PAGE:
If you're going to take on video projects, you have to be ready to handle them. And by handle them, we mean have the storage space to accommodate the large files that will undoubtedly come with it all.
Video files are large, and there's no getting around it. The higher the quality, the larger the file size. A 1080p HD movie file size is typically 8-15 gigabytes, and can skew larger or smaller depending on the file type. You will need a hard drive that can store all that and more, or you'll find yourself quickly running out of space.
But it's not just hard drive space that you need. You also need the RAM (random access memory) built into your computer that can handle all the rendering that comes with editing video. When you edit video, there are often many layers--effects, shots, audio--and all those layers need to be smooshed into one—in other words, rendered into a finished product. That creates a lot of temporary files that take up a lot of space. More RAM means faster rendering. More RAM is more expensive, and depending on what kind of computer you're using, adding RAM after the fact may be prohibitively expensive, or even impossible.
So, what should you look for?
You will want at least one external hard drive of 500 gigabytes or more. Reliable brands start at about 50 dollars. The virtue of an external hard drive as well is that you can take it from computer to computer, allowing for a more mobile experience. It also takes the stress off any one computer, and prevent a loss of files if a computer crashes. If you're not editing video—let’s say you're an actor with a bunch of clips and demos you're storing—having that external hard drive makes it easier for you to have those files at your fingertips when you are marketing yourself on the road or around town.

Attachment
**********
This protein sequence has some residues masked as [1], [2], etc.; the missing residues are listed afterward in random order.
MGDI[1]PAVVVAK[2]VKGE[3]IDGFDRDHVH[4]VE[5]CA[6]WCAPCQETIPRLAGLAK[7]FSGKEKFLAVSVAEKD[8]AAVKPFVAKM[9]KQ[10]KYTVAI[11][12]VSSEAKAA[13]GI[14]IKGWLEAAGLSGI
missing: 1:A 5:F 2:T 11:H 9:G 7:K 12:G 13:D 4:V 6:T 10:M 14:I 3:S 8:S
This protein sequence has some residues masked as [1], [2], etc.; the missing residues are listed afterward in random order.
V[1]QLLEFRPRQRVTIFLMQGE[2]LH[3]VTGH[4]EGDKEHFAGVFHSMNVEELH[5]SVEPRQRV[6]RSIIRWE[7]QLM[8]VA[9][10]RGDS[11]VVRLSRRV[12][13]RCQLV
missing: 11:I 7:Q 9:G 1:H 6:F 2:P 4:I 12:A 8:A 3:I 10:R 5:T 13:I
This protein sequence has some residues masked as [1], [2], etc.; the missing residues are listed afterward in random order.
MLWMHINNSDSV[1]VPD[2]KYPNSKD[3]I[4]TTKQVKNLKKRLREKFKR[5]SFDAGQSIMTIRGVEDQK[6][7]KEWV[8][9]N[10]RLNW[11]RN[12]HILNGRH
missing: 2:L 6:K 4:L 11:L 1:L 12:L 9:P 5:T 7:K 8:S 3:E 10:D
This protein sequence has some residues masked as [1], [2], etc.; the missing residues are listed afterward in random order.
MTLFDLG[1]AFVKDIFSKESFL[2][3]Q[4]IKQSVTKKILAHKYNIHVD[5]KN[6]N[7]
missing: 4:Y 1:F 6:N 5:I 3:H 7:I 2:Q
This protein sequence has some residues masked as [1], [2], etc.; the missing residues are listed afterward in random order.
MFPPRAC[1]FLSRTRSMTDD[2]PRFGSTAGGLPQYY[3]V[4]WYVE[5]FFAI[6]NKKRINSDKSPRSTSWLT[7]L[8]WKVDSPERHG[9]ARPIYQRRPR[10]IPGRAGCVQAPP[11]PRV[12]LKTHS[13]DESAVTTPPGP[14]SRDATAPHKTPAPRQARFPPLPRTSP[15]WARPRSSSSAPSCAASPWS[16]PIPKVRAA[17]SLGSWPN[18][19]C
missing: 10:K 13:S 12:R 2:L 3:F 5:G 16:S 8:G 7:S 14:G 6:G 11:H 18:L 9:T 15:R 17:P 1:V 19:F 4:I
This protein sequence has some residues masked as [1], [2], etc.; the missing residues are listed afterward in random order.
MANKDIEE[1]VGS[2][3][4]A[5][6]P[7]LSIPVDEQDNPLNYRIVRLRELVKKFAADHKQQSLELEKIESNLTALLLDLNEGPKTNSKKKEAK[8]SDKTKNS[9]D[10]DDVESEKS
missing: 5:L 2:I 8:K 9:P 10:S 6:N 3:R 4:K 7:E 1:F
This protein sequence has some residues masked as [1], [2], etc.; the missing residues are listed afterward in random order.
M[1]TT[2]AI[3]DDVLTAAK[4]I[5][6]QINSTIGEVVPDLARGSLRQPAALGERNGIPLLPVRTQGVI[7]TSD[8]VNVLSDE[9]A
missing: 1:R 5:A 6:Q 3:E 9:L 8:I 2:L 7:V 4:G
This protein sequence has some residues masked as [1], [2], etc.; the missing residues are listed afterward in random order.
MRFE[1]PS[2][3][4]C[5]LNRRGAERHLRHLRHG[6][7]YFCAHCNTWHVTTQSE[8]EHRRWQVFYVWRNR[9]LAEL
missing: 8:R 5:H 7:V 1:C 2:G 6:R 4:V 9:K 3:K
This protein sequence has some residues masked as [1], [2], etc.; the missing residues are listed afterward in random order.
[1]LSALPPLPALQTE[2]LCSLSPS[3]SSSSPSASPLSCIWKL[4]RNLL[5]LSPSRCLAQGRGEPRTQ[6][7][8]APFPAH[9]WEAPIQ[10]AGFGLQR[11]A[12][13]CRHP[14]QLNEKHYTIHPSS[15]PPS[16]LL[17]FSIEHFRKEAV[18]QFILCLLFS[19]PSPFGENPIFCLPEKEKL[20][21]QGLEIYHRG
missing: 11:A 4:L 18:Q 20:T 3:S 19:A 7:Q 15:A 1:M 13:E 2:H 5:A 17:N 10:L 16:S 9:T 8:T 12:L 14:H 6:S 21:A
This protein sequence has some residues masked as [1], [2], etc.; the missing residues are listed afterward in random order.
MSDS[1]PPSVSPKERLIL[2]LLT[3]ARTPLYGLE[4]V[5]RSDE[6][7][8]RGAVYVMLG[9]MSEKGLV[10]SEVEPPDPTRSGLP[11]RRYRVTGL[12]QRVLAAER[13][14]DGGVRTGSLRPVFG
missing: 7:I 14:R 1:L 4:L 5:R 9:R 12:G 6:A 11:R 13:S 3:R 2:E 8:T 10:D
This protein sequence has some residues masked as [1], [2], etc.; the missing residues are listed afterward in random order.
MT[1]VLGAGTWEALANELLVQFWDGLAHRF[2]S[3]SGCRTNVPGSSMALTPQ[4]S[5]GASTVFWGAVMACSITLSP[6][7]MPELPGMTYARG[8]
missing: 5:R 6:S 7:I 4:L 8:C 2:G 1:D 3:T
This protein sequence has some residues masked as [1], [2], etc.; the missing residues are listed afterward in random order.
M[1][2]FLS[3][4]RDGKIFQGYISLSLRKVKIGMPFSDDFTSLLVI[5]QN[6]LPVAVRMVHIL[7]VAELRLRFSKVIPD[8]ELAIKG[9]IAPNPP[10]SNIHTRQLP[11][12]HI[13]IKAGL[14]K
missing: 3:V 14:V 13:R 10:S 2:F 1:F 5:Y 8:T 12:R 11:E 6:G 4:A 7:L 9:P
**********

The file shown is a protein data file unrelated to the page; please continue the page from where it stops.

RAM is not as essential for an actor looking to store video clips. But for editors, the more RAM the better. A good benchmark is 8 gigabytes of RAM for basic video editing and effects. For anything more advanced, 16 gigabytes or even 32 becomes more appropriate. Prior to making a decision on how much RAM you'll get, make sure you have a realistic evaluation of the amount of video work you'll be doing. Also note whether your computer can handle more than eight gigs of RAM. If it can't support more RAM and your video projects are ramping up, you may have to consider upgrading your whole system.
That said, external hard drives and RAM are great investments, and worth as much in many ways as an investment in shooting equipment or headshots.